To do an a cappella set which fuses rap and poetry in one of the Edinburgh International Festival’s cavernous, socially distanced tent amphitheatres is a risky move, but the acoustics in these things are great, and the voice-only sets here felt as intimate as a concert hall, at least. With hers, Victoria McNulty delivered sharp class-and feminism-conscious poetry, which reimagined the Biblical Eve and Deirdre from the Ulster Cycle in the schemes of Glasgow with a streak of black humour.
McGarvey’s material, meanwhile, is streaked with anger against politicians who appease “flag-waving dunderheids”, men who mask their own unpleasantness with performative virtue, and his own hidden anxiety in situations like this. It was heartening to hear an artist say contentious things in real life once more, and not through the deadening soup of social media.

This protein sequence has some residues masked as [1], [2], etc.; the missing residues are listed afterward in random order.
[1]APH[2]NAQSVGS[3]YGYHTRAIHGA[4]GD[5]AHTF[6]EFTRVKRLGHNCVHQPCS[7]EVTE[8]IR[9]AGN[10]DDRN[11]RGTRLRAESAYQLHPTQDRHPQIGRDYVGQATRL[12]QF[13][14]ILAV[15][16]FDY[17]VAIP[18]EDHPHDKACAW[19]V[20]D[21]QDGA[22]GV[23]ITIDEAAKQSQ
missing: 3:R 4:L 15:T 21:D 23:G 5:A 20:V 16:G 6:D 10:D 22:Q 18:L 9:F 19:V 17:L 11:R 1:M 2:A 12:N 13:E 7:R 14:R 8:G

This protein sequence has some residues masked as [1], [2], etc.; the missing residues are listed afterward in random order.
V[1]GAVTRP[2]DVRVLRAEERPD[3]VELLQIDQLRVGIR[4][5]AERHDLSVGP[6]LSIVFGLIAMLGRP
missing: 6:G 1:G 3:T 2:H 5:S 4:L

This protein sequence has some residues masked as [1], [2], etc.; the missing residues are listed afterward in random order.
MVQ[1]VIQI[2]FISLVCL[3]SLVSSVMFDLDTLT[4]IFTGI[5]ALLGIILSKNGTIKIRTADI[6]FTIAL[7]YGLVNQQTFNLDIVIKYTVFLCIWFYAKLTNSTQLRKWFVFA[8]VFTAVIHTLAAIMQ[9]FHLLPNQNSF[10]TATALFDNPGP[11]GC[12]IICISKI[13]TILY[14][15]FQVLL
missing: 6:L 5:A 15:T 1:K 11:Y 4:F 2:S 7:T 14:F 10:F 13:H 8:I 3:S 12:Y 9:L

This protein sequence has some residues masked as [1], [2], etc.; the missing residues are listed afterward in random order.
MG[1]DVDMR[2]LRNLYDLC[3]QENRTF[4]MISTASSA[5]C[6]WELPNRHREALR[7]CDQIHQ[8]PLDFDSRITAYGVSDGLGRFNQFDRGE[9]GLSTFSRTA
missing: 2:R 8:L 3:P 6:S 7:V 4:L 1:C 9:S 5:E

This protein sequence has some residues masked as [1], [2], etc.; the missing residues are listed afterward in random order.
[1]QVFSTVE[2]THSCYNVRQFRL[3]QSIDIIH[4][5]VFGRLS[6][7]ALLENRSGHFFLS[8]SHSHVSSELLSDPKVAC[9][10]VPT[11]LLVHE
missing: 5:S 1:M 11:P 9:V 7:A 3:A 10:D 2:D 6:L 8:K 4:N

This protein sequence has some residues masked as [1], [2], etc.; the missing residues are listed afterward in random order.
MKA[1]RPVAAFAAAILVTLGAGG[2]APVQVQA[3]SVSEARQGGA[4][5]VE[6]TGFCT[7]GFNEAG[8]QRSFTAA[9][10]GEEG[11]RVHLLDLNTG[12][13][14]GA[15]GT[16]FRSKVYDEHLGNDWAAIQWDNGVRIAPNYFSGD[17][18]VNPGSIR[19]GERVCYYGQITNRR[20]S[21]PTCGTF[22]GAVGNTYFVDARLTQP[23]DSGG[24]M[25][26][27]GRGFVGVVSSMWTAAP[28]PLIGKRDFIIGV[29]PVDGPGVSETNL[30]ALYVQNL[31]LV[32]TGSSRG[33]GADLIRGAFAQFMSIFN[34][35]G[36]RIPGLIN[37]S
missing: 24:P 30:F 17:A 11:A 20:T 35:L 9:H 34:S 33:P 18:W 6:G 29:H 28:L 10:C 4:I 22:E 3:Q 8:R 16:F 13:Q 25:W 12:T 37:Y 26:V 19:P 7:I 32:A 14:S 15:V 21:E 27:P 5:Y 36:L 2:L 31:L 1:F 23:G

The main event came from probably the most self-effacing man in Scottish pop, Edwyn Collins. A long-time dream Neu! Reekie headliner, his well-documented health problems and the events of the last 18 months haven’t managed to dull his wit or his spine-shivering baritone. Accompanied by two skilled young acoustic guitarists who even managed to emulate the glossy future-pop of Rip It Up and A Girl Like You, Collins pulled out every fan favourite from the opening Falling and Laughing to the encore of Blue Boy, even finding room for a first performance of If You Could Love Me since before his stroke.